Journal of molecular and cellular cardiology 1995;27;12;2607-12

  • A myosin missense mutation, not a null allele, causes familial hypertrophic cardiomyopathy.

    Nishi H, Kimura A, Harada H, Koga Y, Adachi K, Matsuyama K, Koyanagi T, Yasunaga S, Imaizumi T, Toshima H et al.

    Third Department of Internal Medicine, Kurume University School of Medicine, Japan.

    Background: Hypertrophic cardiomyopathy (HCM) is characterized by myocardial hypertrophy of unknown etiology. Missense mutations of the cardiac beta-myosin-heavy-chain (beta-MHC) gene that may be responsible for cardiac hypertrophy have been detected in patients with HCM. On the other hand, gross structural abnormalities in the cardiac beta-MHC gene, ie, an alpha/beta hybrid gene and partial deletion of the gene, have also been reported. The direct correlation between gross abnormalities and development of HCM is not well understood.

    We analyzed the structure of the cardiac beta-MHC gene from patients with HCM by using polymerase chain reaction-DNA conformation polymorphism analysis and found two sequence variations in exons 3 and 22 in one patient. These sequence variations at codon 54 (exon 3; nonsense mutation) and codon 870 (exon 22; Arg-to-His mutation) were identified by direct sequencing and dot-blot hybridization with allele-specific oligonucleotide probes. Relatives of this patient were examined for the mutations. It was revealed that the missense mutation was inherited from the affected father and the nonsense mutation from the unaffected grandmother through the unaffected mother. In addition, the missense mutation was also found in seven other patients from two other unrelated multiplex HCM families.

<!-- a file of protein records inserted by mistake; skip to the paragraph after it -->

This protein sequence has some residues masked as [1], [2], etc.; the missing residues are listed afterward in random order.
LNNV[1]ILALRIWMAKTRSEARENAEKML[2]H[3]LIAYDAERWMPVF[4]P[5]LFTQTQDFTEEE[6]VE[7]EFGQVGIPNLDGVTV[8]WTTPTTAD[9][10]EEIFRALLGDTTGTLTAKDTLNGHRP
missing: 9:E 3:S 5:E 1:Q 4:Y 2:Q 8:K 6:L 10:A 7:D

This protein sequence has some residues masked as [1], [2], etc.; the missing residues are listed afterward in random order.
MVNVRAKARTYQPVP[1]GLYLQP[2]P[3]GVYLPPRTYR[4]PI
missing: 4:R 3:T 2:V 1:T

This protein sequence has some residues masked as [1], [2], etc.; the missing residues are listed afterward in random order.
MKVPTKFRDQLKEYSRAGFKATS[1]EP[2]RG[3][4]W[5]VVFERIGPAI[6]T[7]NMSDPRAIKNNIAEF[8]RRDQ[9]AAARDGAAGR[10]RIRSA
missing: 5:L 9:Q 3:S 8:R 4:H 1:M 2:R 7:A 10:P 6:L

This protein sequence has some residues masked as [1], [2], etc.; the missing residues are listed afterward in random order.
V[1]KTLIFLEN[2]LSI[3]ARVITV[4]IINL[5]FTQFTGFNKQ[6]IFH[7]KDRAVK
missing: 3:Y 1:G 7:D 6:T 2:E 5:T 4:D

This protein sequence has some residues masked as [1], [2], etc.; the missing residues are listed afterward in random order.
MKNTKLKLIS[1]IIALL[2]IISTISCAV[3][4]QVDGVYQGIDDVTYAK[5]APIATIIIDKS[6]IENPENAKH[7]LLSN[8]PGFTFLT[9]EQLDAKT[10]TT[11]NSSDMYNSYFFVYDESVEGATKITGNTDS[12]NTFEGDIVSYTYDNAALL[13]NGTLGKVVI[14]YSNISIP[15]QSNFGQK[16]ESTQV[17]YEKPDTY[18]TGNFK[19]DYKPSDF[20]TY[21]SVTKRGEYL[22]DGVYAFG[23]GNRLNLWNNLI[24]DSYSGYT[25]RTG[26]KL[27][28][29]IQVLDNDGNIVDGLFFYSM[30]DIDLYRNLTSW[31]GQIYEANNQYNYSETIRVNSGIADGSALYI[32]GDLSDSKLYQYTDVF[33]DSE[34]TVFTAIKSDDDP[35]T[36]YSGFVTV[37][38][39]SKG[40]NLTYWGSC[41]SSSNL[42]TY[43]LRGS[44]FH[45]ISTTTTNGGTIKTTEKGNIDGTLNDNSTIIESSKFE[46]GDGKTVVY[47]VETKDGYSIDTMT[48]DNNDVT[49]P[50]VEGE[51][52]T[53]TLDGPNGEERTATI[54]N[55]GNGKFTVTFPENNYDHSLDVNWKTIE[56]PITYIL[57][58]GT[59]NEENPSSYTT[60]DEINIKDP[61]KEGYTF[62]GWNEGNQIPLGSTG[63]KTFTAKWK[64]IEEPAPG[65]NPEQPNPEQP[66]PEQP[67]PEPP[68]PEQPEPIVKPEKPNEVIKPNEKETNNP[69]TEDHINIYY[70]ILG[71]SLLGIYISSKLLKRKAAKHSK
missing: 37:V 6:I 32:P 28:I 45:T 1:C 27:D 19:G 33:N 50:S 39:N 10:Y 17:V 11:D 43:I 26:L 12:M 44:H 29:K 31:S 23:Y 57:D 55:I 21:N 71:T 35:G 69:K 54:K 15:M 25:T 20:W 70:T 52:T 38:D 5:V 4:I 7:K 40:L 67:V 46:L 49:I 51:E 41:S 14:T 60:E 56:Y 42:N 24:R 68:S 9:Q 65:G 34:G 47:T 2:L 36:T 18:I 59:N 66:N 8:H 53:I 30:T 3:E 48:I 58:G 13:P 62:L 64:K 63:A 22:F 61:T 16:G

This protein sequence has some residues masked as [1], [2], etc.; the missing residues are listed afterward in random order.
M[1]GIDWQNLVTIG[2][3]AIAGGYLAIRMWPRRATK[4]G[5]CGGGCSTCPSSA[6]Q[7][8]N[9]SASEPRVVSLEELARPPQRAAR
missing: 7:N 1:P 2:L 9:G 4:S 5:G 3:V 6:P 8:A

Conclusions: The Arg870His mutation was suggested to cause HCM. In contrast, the gene with the nonsense mutation would encode for a cardiac beta-MHC protein of only 53 amino acid residues, which may be too short to be incorporated into the thick filament assembly of cardiac myosin chains and showed no dominant phenotype of heart disease. This is the first report of a nonsense mutation in the human cardiac beta-MHC gene.

    Circulation 1995;91;12;2911-5

  • [Genetic heterogeneity of hypertrophic cardiomyopathy in Japanese].

    Machida M

    Department of Cardiovascular Medicine, Hokkaido University School of Medicine, Sapporo, Japan.